The Priority Appointment Policy and the revised Resourcing Model reflect existing requirements that are already in effect. The Priority Administration Directive will be in effect on September 12, 2013 .
Information sessions and tools to help you understand the enhanced policy framework on priority appointments will be provided by/can be accessed by contacting (insert name of HR directorate contact here).
Continuing to improve our overall awareness and understanding of existing policy requirements and roles and responsibilities in administering priority entitlements will help support the placement of the more than 2 700 priority persons currently registered with the PSC for referral to vacant positions. Of this total, close to 1 000 persons have a surplus or lay-off priority for appointment as a result of workforce adjustment.
Priority appointments are an important way to ensure continuity of employment for employees whose positions have been affected by workforce adjustment. The placement of priority persons also helps the public service retain the valuable knowledge, skills and experience of its employees.
Please join me in ensuring that we do everything possible as an organization to support priority persons and to appoint them to vacant positions when they meet the essential qualifications of a position being staffed in our organization.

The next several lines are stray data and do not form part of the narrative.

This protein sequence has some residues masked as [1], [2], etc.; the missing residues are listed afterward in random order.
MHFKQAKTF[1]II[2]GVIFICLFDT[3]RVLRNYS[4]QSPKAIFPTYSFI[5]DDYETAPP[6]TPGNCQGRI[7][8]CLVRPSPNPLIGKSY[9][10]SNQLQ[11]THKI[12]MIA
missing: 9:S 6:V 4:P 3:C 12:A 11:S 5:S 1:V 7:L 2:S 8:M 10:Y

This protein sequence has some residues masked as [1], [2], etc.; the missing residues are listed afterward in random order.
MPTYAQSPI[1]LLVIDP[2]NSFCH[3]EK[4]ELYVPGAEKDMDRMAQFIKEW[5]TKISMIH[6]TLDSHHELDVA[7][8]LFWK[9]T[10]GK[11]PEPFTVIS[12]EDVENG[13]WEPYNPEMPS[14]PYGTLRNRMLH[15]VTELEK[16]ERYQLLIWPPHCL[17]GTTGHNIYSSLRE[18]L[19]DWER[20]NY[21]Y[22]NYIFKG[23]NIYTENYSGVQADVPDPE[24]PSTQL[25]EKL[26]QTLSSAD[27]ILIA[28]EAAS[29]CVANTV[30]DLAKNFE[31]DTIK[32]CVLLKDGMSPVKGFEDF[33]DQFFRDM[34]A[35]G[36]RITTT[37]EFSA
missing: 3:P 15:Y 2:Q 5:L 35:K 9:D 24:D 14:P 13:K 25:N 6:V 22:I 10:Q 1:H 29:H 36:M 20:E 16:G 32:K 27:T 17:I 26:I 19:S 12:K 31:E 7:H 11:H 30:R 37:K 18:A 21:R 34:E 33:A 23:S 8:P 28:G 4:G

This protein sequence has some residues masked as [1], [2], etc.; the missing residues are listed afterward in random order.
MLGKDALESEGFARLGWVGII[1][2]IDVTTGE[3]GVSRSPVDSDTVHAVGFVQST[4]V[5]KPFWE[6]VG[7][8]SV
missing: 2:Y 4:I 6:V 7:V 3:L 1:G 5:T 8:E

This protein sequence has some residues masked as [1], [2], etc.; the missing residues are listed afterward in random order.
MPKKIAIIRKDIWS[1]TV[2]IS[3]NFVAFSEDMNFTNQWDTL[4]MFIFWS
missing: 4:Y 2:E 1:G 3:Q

Name and title of deputy head
Highlights of the Enhanced Policy Framework on Priority Appointments
- Priority Appointment Policy:
The Priority Appointment Policy brings together into one document all of the existing policy requirements related to considering and appointing priority persons. It sets out the expectations that must be met, including:
- Respecting any requirements and procedures implemented to administer priority entitlements;
- Ensuring that persons entitled to a priority entitlement have access to continued employment opportunities;
- Ensuring the timely assessment of priority persons with regard to essential qualifications;
- Appointing a priority person before any other appointment process is initiated unless appointing this person would result in another person having a priority entitlement;
- Respecting the order of precedence of priority entitlements; and
- Respecting the Public Service Commission’s (PSC’s) Appointment Policies.
- Priority Administration Directive:
The Priority Administration Directive forms part of the Priority Appointment Policy and sets out how expectations are to be met. It outlines the roles and responsibilities of the PSC, organizations, and priority persons at key steps, including:
- Registration of priority persons;
- Providing support to priority persons;
- Referrals of priority persons;
- Assessing and providing feedback to priority persons;
- Priority clearance;
- Resolving issues; and
- Revised Resourcing Model:
The revised Resourcing Model is intended to improve awareness and understanding that considering priority persons is an independent step that should be undertaken prior to proceeding with an appointment process. In situations where no priority persons are found qualified for appointment, the manager would then proceed with another type of appointment process.